Upcoming Election Dates & Registration Deadlines
Some elections in this list are local and do not apply for all North Dakota voters. Please click the “View all” button below to view all election dates in your state.
North Dakota Voting Information
- Absentee Ballot Process
- Campaign Finance Information
- Candidate and Ballot Measure Information
- Early Voting
- Election Dates
- Eligibility Requirements
- ID Needed for Voter Registration
- ID Needed for Voting?
- Overseas and Military Voters
- Poll Worker Information
- Polling Place Hours
- Polling Place Locator
- Provisional Voting
- Provisions for Voters with Disabilities
- Registration Deadline
- Time Off To Vote
- Verify Voter Registration
- Voting Machines
Absentee Ballot Process
Absentee voting is easy and available for all voters in North Dakota. Absentee voting related forms include the following:
- Absent Voter's Ballot Application
- Absent Voter's Ballot Application-Agent Authorization
- Absent Voter's Ballot Application-Federal Offices Only
- New Resident Ballot Application-President Only
- Absent Voter's Ballot Application-President Only-Former Resident
Applications for absentee ballots may be delivered to the appropriate county auditor or election official by mail, in person, or by fax. For more information, please consult with your voting assistance officer, the Secretary of State's office, or your county auditor's.
According to North Dakota law, absentee ballots are to be made available by the 40th day before the election. Absentee ballots must be returned and postmarked by the day before the election.
Some Special Circumstances to consider:
- The following form is to be used when the voter wants a friend or family member to deliver their application and ballot to and from the county auditor, the Absent Voter's Ballot Application-Agent Authorization(185kb fillable pdf).
- New residents of ND who have lived here less than 30 days, but more than 10 days before the election can use New Resident Ballot Application-President Only to vote.
In North Dakota, you are not required to provide a reason when requesting a ballot to vote absentee.
Overseas citizens and U.S. military personnel can register to vote and request an absentee ballot at the Overseas Vote Foundation.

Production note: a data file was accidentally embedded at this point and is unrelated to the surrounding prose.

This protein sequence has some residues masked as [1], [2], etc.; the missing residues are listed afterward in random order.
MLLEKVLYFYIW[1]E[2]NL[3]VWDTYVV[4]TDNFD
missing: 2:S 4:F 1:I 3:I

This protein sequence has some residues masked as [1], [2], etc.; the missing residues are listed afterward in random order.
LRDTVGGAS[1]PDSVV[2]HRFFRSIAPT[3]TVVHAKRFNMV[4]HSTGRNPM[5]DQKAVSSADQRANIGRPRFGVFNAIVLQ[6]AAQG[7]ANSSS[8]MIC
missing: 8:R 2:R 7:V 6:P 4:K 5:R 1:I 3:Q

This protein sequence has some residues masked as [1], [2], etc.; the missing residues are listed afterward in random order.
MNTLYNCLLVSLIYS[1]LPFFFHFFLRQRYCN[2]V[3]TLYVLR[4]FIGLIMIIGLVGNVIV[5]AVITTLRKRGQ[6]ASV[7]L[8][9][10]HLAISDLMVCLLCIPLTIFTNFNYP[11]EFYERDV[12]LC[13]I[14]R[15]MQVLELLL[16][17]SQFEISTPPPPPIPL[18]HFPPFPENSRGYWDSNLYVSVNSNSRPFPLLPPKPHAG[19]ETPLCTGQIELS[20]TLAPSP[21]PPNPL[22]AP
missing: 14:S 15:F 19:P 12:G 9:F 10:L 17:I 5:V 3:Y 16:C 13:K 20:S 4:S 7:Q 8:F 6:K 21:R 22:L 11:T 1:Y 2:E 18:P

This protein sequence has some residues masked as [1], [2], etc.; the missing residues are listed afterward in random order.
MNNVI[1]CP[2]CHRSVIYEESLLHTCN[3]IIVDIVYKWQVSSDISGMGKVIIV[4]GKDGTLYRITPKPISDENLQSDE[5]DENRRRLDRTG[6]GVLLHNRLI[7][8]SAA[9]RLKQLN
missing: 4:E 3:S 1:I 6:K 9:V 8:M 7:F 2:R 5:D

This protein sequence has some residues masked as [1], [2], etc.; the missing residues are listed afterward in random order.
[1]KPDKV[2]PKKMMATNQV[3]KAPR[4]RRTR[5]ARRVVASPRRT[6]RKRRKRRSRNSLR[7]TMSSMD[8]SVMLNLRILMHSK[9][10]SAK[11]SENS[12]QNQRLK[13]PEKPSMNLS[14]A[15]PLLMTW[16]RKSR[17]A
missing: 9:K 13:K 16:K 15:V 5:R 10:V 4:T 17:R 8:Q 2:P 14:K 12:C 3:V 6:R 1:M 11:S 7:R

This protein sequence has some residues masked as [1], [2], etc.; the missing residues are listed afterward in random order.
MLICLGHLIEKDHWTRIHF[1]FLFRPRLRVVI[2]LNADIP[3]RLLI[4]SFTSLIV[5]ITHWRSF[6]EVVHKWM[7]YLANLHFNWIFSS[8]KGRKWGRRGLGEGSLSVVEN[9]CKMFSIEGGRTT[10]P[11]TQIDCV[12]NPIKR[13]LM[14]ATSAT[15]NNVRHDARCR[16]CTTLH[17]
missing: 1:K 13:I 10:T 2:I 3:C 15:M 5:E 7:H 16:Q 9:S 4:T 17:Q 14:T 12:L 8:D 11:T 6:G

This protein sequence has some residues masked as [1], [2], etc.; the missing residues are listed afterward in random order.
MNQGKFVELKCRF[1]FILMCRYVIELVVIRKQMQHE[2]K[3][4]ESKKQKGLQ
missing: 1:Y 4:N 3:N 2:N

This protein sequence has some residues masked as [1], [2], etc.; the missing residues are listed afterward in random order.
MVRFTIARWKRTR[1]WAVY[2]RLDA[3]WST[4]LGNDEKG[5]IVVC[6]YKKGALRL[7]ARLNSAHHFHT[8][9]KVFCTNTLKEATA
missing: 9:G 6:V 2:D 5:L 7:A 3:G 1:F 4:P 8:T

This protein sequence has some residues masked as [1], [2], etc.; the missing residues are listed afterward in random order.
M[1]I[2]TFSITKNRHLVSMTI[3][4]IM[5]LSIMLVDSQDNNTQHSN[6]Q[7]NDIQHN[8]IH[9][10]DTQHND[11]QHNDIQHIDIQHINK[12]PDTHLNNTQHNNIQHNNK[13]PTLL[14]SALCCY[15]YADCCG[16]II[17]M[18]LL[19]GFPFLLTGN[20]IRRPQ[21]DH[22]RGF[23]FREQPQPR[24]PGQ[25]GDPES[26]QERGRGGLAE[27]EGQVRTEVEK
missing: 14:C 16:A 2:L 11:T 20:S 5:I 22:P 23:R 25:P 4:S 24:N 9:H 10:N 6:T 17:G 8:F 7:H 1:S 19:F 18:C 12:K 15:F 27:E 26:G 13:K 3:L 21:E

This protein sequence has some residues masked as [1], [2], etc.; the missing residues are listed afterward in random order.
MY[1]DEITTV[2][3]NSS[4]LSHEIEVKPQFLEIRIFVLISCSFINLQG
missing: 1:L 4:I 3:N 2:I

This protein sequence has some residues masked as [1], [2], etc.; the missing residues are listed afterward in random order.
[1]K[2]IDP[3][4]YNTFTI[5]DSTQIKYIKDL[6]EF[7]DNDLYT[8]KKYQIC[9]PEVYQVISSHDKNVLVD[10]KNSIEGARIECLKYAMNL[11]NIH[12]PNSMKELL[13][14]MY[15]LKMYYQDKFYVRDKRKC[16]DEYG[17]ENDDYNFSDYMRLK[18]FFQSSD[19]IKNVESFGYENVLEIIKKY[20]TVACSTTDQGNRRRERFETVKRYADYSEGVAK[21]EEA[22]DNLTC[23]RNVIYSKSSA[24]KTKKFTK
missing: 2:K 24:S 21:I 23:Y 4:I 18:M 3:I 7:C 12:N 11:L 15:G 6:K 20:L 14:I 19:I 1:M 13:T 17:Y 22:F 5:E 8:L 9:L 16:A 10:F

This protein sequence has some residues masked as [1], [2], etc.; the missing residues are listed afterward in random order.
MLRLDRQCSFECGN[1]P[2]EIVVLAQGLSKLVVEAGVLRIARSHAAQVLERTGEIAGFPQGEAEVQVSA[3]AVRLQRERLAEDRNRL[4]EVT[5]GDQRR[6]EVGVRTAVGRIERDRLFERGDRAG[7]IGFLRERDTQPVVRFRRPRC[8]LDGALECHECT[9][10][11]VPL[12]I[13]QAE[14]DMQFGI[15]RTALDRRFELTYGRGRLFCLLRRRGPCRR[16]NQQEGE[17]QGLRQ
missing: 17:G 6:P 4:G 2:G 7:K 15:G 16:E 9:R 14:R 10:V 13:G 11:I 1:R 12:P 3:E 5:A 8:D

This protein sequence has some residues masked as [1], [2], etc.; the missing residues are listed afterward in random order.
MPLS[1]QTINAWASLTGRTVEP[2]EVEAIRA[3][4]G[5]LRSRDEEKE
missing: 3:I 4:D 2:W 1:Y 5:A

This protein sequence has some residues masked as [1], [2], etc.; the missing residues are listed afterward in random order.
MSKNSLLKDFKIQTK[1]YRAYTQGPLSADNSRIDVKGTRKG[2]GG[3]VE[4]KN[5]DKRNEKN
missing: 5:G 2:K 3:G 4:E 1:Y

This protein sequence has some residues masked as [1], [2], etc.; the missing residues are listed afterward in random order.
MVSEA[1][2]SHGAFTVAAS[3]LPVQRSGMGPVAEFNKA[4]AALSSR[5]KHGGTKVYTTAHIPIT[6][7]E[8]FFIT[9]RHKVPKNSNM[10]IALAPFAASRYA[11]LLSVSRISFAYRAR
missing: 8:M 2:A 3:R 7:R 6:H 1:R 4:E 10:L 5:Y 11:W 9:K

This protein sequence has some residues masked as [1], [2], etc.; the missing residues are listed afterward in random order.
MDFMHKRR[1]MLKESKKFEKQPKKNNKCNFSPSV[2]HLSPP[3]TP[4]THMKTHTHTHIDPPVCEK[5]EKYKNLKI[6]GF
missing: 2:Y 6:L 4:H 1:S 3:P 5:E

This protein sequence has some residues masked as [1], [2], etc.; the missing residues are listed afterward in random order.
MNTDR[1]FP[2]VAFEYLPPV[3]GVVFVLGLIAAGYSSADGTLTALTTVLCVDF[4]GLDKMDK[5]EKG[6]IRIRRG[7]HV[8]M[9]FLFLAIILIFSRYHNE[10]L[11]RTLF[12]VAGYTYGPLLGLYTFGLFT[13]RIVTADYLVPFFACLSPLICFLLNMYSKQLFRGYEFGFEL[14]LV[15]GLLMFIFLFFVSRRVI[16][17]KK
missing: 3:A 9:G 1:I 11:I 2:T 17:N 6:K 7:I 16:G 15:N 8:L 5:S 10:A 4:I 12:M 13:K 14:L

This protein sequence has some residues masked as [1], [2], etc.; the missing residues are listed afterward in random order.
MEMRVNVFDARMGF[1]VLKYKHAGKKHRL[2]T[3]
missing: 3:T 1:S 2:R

Campaign Finance Information
Candidate and Ballot Measure Information
Early voting is available and no excuse is required. Please check with local county election officials for specific dates and times.
To be eligible to vote in North Dakota, you must be:
- A U.S. citizen
- At least 18 years old on Election Day
- A legal North Dakota resident
- A resident in the precinct for 30 days preceding the election
For the purposes of voting, a person may have only one residence, shown by an actual fixed permanent dwelling, or any other abode. Residency in North Dakota is defined as:
- Every person has a residence. It is the place where one remains when not called elsewhere for labor or other special or temporary purpose, and to which he or she returns in seasons of repose.
- There can be only one residence.
- A residence cannot be lost until another is gained.
- The residence can be changed only by the union of act and intent.
For a copy of the voter's affidavit, please visit your state's resource.
ID Needed for Voter Registration
No registration is necessary.
ID Needed for Voting?
Acceptable forms of identification must include, name, date of birth and your street address. P.O. Boxes do not establish residency and CANNOT be accepted. If you do not have the below acceptable forms of ID, you may still cast your ballot by signing a declaration or affidavit at the polls.
Acceptable forms of identification are:
- Driver's license
- Non-driver's ID card
- Tribal government issued ID card
- Long-term care ID certificate (provided by ND facility)
- Attester (only for voters unable to get an ID due to disability)
If you are voting absentee, acceptable forms of ID are:
- Any forms of ID listed above
- Passport or Military ID - Only for ND residents living outside the US who do not possess one of the other forms of ID
- Attester - an applicant without acceptable form of ID may use an attester. The attester must provide his or her name, ND drivers license, non-driver's, or tribal ID number and sign the absentee/mail ballot application form to attest to the applicant's ND residency and voting eligibility.
If you don't have the acceptable form of ID, you can get one from your local Drivers License Center.
Overseas and Military Voters